Ian Kershaw's Hitler 1889-1936: Hubris charts the rise of Adolf Hitler, from a bizarre misfit in a Viennese dosshouse, to dictatorial leadership. With extraordinary skill and vividness, drawing on a huge range of sources, Kershaw recreates the world which first thwarted and then nurtured Hitler in his youth, from early childhood to the first successes of the Nazi Party. As his seemingly pitiful fantasy of being Germany's saviour attracted more and more support, Kershaw brilliantly conveys why so many Germans adored Hitler ...
Ian Kershaw's Hitler 1889-1936: Hubris charts the rise of Adolf Hitler, from a bizarre misfit in a Viennese dosshouse, to dictatorial leadership. With extraordinary skill and vividness, drawing on a huge range of sources, Kershaw recreates the world which first thwarted and then nurtured Hitler in his youth, from early childhood to the first successes of the Nazi Party. As his seemingly pitiful fantasy of being Germany's saviour attracted more and more support, Kershaw brilliantly conveys why so many Germans adored Hitler, connived with him or felt powerless to resist him. 'Supersedes all previous accounts. It is the sort of masterly biography that only a first-rate historian can write' David Cannadine, Observer Books of the Year 'The Hitler biography for the 21st century ... cool, judicious, factually reliable and intelligently argued' Richard Evans, Sunday Telegraph 'One of the major historical biographies of our times ... a riveting read' Jackie Wullschlager, Financial Times, Best Biographies of the Year 'His analysis of Hitler's extraordinary character has the fascination of a novel, but he places his struggle and rise in the context of meticulously researched history ... Deeply disturbing. Unforgettable' A.N. Wilson, Daily Mail 'A sane, erudite, moral and intellectually honest biography of the 20th century's most destructive politician' Ruth Scurr, The Times Ian Kershaw's other books include Hitler 1936-1945: Nemesis, Making Friends with Hitler, Fateful Choices: Ten Decisions that Changed the World 1940-4 and The End: Hitler's Germany, 1944-45. Hitler 1936-1945: Nemesis received the Wolfson History Prize and the Bruno Kreisky Prize in Austria for Political Book of the Year, and was joint winner of the inaugural British Academy Book Prize.
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In his preface to 'Hitler, 1889-1936': Hubris Kershaw warns us against eschewing analysis (a swipe at John Toland?) but he also warns us against skewed or partial analysis. He recognizes that subjectivity is a slippery slope. Hitler was not, he assures us, only a pliant stooge of German right wing nationalists, nor of the Warrior class, nor of German Industrialists. Nor was he only a manifestation of world Capitalism (a la classic Soviet History), nor only the inevitable result of the Versailles Treaty (though that helped make him). Nor did he triumph by shear force of will. He was not stupid, nor was he a genius. All of these are one-note analyses posited heretofore. Hitler?s Third Reich was the result of a confluence of a number of specific events and historical/cultural trends that could not have happened in a different time and/or place. Hitler, 1889-1936: Hubris gathers those trends and weaves them together for us. Kershaw gives just enough of what happened and focuses on how and why.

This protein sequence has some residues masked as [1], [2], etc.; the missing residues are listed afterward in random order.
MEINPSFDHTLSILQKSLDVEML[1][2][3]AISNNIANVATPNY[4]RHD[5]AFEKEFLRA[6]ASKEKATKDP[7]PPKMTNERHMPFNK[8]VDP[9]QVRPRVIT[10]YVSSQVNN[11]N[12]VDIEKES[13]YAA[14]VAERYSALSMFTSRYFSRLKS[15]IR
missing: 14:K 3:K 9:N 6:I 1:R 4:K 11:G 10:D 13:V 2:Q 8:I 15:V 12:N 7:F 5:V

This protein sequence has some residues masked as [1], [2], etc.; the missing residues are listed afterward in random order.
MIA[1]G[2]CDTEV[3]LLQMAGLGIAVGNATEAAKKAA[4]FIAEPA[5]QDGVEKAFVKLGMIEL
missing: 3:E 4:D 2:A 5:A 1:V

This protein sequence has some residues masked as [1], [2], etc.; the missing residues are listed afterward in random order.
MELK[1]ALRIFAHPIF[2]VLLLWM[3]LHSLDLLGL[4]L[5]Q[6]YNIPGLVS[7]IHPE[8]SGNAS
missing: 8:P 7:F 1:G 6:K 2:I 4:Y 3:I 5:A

As gratifying as Kershaw?s book is historically, I found it stylistically wanting. Kershaw is a great historian, but not a great writer. I often found myself getting lost in sentences that were interminable strings of clauses separated by commas, with sets of dashes tossed in on rare occasions failing to relieve the tedium. Apparently Kershaw doesn?t know that the parentheses may be found at the upper right of his keyboard, and that it?s OK to employ a semicolon now and then. Oh, and sometimes two or even three sentences can express a thought more clearly than one gigantic one. This is a book sorely in need of an editor with a goodly handful of red pencils.
However, stylistic concerns are not enough to detract from the value of 'Hitler' as history. If you are going to read only one biography of Hitler (and more than one, at least in a short period, would be enormously depressing) then 'Hitler, 1889-1936: Hubris' is it. It is probably the definitive Hitler biography to date.
Mar 6, 2008
This book is exquisitely researched, and a real pleasure for history aficionados. I have read all the major books about Adolf Hitler, and none painted the picture of his early life that this one did. It is not a page-turner, but it certainly needs to be read by anyone who even strives to be a student of the history of the 20th century.
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